On February 22, 2016, Canada’s parliament voted overwhelmingly in favor of a Conservative Party motion condemning the Boycott, Divestment and Sanctions Movement (BDS). The motion, which was passed 229 in favour to 51 opposed, reads: “That, given Canada and Israel share a long history of friendship as well as economic and diplomatic relations, the House reject the Boycott, Divestment and Sanctions (BDS) movement, which promotes the demonization and delegitimization of the State of Israel, and call upon the government to condemn any and all attempts by Canadian organizations, groups or individuals to promote the BDS movement, both here at home and abroad.”
With the sweeping victory of Justin Trudeau and the Liberal Party into majority power in Canada, many people breathed a sigh of relief at the end of Stephen Harper’s Conservative ten-year reign. However, the passing of this anti-BDS motion is a good indication that significant issues like the suppression of freedom of speech/expression and flagrant war mongering were not sacked along with the Conservatives in the last election. But should we be surprised?
Canada & Israel
Canada and Israel’s relationship began with the illegal theft and occupation of Palestine by the Zionist movement and its imperialist allies, especially Britain, in 1948. Canada was one of the first countries to recognize the legitimacy of the Israeli State and began diplomatic relations in 1949 under the governments of Mackenzie King and Louis St. Laurent, both Liberal Party governments. This could have been seen as an interesting move at the time, as just ten years before the establishment of the State of Israel, in 1939, the government of Canada denied entry to 907 Jewish refugees fleeing Nazi Germany, also while under the Liberal Party leadership of Mackenzie King. The refugees were sent back to Europe where 254 of those refugees were killed in concentration camps.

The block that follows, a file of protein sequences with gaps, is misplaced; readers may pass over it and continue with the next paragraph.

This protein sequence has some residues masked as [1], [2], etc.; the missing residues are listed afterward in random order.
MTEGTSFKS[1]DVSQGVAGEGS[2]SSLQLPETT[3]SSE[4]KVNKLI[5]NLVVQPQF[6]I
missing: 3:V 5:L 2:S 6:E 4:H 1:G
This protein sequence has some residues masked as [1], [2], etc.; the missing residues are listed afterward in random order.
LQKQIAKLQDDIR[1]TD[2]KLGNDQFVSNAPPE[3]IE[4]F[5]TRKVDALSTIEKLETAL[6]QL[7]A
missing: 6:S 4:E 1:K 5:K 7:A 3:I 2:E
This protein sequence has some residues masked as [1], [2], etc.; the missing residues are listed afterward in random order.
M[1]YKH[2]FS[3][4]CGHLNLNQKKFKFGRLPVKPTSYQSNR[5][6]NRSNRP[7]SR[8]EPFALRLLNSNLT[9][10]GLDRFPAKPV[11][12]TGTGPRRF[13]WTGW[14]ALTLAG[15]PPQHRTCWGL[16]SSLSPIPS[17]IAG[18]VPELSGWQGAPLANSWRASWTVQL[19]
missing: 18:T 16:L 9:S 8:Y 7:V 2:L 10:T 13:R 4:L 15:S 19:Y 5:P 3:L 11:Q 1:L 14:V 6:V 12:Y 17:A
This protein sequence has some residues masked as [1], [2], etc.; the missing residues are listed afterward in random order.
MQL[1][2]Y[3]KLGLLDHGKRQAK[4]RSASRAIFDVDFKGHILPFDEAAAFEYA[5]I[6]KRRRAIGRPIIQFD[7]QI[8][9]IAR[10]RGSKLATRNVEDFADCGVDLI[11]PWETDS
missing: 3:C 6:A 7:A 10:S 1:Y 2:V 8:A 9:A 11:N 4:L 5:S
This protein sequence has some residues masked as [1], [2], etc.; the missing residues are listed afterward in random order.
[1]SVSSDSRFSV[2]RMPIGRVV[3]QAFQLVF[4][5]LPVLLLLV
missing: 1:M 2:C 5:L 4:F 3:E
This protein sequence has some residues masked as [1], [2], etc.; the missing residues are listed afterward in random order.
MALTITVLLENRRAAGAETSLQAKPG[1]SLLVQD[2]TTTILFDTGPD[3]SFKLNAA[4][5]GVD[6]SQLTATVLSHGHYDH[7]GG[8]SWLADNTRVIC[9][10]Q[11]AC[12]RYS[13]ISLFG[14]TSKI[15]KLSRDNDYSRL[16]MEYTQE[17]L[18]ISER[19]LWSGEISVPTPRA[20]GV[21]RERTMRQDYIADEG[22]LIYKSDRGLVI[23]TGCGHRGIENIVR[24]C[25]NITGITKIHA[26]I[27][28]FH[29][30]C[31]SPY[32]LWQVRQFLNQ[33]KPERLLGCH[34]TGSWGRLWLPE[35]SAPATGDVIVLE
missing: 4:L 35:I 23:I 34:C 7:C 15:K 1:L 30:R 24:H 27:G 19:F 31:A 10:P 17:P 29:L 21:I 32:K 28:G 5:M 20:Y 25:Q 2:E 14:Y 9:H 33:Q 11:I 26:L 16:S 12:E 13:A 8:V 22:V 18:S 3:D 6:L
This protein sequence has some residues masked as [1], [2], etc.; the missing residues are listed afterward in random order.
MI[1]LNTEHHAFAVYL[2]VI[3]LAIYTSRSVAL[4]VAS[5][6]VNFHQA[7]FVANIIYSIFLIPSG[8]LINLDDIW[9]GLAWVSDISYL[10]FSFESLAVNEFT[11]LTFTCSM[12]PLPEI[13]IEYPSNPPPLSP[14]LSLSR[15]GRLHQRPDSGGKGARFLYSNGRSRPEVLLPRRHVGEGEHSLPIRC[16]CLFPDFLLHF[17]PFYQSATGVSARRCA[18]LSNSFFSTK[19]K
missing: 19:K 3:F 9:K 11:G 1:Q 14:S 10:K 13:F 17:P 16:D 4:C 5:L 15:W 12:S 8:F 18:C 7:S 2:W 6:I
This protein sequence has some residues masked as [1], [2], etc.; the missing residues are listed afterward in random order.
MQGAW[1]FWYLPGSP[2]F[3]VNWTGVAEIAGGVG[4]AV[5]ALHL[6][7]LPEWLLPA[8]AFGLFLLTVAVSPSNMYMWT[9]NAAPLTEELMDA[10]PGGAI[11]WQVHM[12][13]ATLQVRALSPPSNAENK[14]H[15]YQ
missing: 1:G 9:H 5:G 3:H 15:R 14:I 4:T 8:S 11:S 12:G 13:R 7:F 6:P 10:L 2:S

Over the years both Liberal and Conservative parties continued to foster a strong relationship with Israel.
In the 1967 War Israel captured dozens of Palestinian villages and towns in the West Bank. The towns were plowed down to make room for Jewish settlers, and the thousands of Palestinians who were removed from their land became refugees. Today on top of the bulldozed and occupied village of Imwas, one of those captured in the war, sits “Canada Park,” located outside of “legally” recognized Israeli territory in the West Bank. The Park still exists as a popular tourist destination. It was built with more than $15 million dollars raised by the Jewish National Fund of Canada (JNF). The JNF is a Canadian Charitable organization, meaning that every donor received a tax break, paid for by the Canadian tax payers.